A: In 1963, I moved to Dallas as a bureau chief and stayed there until 1966. That was right at the height of the civil rights struggle, and the Dallas bureau had a big part of the coverage of civil rights in the South. I came back to New York in 1967 and took on Dow Jones decided to get in on an international news service. I came back to get that going. It was a joint venture with the Associated Press, and since I had worked there, did it. That was my first move outside the Wall Street Journal into the business side.
Q: What stories did you write that got the most reaction -- from either readers or the subject?
A: Civil rights was a continuing series of stories, but I was part of a team that won a Pulitzer on LBJ’s business dealings and how he became the owner of a broadcast TV station in Austin. He was able, even while he was in Congress, to get those rights to start a television station. His fingers were involved in a number of other business enterprises. It was a good, strong series of stories as LBJ as a businessman. It was not something he advanced.
Q: You also wrote a front page story for the paper on Hugh Hefner’s business at one time, right?
A: That was Barney Kilgore’s idea – who is the guy out in Chicago attracting attention with a publication out of the mainstream for sure. I went out to Chicago and spent a week profiling Hefner. That was the first national story, to my knowledge, on Hefner.
Q: How did you make the switch from being an editorial employee of Dow Jones to someone on the business side?
A: I don’t recall it as difficult. I picked up additional responsibility gradually, and one of the positions I had at Dow Jones that helped me the most was being named head of corporate development, which was new projects and new business. It was a combination of it being content based that made it an editorial/business position. That opened my eyes to a lot of things at the company. Dow Jones and the Wall Street Journal, the content is critical at that company, whatever they do. I don’t think you can be an effective business person unless you understand the value of content.
Q: Was that transition easier because you had covered business?
A: Probably. But I can’t quantify that. Certainly by covering business, there was a heightened interest in business.
Q: Why has Dow Jones always had former journalists as its top executives, and what do you think that means for its editorial products?
A: It has had former journalists always at the head. Whether that will continue in the future, I don’t know. The family that controls the Dow Jones, the Bancrofts, looks on the company as a public trust. In all my years of being around them, they were most proud of the editorial content. They looked at it as a business, but at the same time, they were most proud of what the paper was delivering to its readers. It was just a natural thing.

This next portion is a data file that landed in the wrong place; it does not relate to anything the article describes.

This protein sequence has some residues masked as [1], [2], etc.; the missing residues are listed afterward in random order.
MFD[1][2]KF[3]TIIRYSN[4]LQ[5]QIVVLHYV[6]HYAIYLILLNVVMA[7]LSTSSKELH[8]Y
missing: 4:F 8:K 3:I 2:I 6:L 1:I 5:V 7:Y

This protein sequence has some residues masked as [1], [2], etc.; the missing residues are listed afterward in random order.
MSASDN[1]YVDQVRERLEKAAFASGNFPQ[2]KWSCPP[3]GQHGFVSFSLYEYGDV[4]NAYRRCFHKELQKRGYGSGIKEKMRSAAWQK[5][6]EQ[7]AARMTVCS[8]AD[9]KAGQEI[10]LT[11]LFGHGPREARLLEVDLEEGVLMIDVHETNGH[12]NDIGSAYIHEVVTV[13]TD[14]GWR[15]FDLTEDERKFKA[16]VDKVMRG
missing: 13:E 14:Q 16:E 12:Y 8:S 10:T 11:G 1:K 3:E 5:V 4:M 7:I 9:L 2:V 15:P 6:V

Q: What interested you in running weekly business newspapers?
A: When I retired at the age of 55 in 1989, our family had a small publishing company in North Carolina, including Business North Carolina. We had several other little publications, and I was going to help my two sons grow that business. I retired on a Friday, and on Monday called the CEO of American City and told him I wanted to buy the Charlotte Business Journal. We ended up in talks, and we bought the whole company. I could see there was a role in publishing that was really unique for these publications. American City had a build up that was too fast and was in some trouble, so we bought control of it.
Q: How are they different than mainstream daily papers that cover business?
A: Where local business journals stand out, if someone looks at the corporate readership, only about 20 percent to 30 percent of their readership reads The Wall Street Journal. The more cosmic coverage of The Wall Street Journal really does fit a certain segment of the business audience. There’s a whole different business audience concerned with what’s happening across the street and with the local economy than what’s happening on Wall Street or in Tokyo because what affects them are economic conditions where their customers are, and that’s local.
Q: Was that something that took you a while to realize after being at The Journal?
A: I sensed that pretty quickly. It was not as if it was an overnight discovery. We knew, and The Wall Street Journal liked to call itself the largest small business publication in the country.
Q: What contributions to business journalism do you think weekly newspapers have made?
A: I think their message is that people who read the business journals are better equipped to run their business.
Q: What do you see happening in the future of business journalism?
A: I don’t know if there’s a new content format. But I am pretty optimistic about the future of business journalism. It’s the one area of journalism that can combine print and online effectively, and we’re doing it with our strong online presence with American City. And you look at The Wall Street Journal at wsj.com, they have a strong effort. Forbes.com is one of the most robust online sites. BusinessWeek as well; it’s very information driven. I’m very positive about how we can combine print and online into a valuable franchise.